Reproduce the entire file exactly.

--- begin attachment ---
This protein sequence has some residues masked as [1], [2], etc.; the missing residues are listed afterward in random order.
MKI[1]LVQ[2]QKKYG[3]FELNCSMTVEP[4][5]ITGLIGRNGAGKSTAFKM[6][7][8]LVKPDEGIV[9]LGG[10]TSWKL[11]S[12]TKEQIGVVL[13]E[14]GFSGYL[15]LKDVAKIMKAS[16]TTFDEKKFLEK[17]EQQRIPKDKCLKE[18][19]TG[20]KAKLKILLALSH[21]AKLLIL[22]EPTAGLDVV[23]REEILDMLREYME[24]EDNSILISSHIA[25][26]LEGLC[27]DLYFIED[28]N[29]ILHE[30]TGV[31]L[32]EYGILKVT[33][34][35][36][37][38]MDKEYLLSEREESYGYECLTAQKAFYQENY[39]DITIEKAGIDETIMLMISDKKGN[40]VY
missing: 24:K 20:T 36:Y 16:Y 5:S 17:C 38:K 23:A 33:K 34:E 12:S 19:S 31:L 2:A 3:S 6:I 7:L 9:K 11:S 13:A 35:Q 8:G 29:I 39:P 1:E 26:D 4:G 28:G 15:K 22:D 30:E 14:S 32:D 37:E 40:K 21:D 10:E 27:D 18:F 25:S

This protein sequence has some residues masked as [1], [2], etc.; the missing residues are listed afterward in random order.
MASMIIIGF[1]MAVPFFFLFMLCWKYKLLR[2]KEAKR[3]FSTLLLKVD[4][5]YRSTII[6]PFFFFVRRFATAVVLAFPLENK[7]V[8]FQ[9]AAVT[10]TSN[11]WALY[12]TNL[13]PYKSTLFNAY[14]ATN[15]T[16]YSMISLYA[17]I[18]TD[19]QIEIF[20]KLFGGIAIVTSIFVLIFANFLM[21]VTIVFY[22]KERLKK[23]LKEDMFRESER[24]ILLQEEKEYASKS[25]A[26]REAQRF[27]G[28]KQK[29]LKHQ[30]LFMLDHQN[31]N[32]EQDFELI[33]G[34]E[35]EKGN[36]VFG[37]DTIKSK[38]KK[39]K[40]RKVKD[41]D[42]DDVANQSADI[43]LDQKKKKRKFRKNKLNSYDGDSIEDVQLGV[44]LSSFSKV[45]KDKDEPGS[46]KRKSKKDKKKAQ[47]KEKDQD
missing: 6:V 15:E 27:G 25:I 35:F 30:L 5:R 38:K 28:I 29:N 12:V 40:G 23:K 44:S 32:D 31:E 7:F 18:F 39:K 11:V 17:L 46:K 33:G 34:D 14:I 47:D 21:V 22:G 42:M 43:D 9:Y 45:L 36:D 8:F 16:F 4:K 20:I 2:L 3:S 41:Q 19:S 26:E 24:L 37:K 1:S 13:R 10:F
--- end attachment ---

This protein sequence has some residues masked as [1], [2], etc.; the missing residues are listed afterward in random order.
MKI[1]LVQ[2]QKKYG[3]FELNCSMTVEP[4][5]ITGLIGRNGAGKSTAFKM[6][7][8]LVKPDEGIV[9]LGG[10]TSWKL[11]S[12]TKEQIGVVL[13]E[14]GFSGYL[15]LKDVAKIMKAS[16]TTFDEKKFLEK[17]EQQRIPKDKCLKE[18][19]TG[20]KAKLKILLALSH[21]AKLLIL[22]EPTAGLDVV[23]REEILDMLREYME[24]EDNSILISSHIA[25][26]LEGLC[27]DLYFIED[28]N[29]ILHE[30]TGV[31]L[32]EYGILKVT[33][34][35][36][37][38]MDKEYLLSEREESYGYECLTAQKAFYQENY[39]DITIEKAGIDETIMLMISDKKGN[40]VY
missing: 24:K 20:T 36:Y 16:Y 5:S 17:C 38:K 23:A 33:K 34:E 12:S 19:S 31:L 2:A 3:S 6:I 7:L 9:K 11:S 13:A 35:Q 8:G 29:I 39:P 1:E 26:D 4:G 28:G 15:K 22:D 30:E 14:S 32:D 37:E 40:K 21:D 10:E 27:D 18:F 25:S

This protein sequence has some residues masked as [1], [2], etc.; the missing residues are listed afterward in random order.
MASMIIIGF[1]MAVPFFFLFMLCWKYKLLR[2]KEAKR[3]FSTLLLKVD[4][5]YRSTII[6]PFFFFVRRFATAVVLAFPLENK[7]V[8]FQ[9]AAVT[10]TSN[11]WALY[12]TNL[13]PYKSTLFNAY[14]ATN[15]T[16]YSMISLYA[17]I[18]TD[19]QIEIF[20]KLFGGIAIVTSIFVLIFANFLM[21]VTIVFY[22]KERLKK[23]LKEDMFRESER[24]ILLQEEKEYASKS[25]A[26]REAQRF[27]G[28]KQK[29]LKHQ[30]LFMLDHQN[31]N[32]EQDFELI[33]G[34]E[35]EKGN[36]VFG[37]DTIKSK[38]KK[39]K[40]RKVKD[41]D[42]DDVANQSADI[43]LDQKKKKRKFRKNKLNSYDGDSIEDVQLGV[44]LSSFSKV[45]KDKDEPGS[46]KRKSKKDKKKAQ[47]KEKDQD
missing: 6:V 15:E 27:G 25:I 35:F 30:L 5:R 38:K 28:I 29:N 12:V 40:G 23:K 44:S 32:D 31:E 7:F 18:F 39:K 11:V 17:L 46:K 33:G 34:D 14:I 47:D 21:V 22:G 42:M 43:D 9:Y 45:L 36:D 8:F 16:F 4:K 20:I 2:L 3:S 41:Q 19:S 26:E 24:L 37:K 1:S 13:R 10:F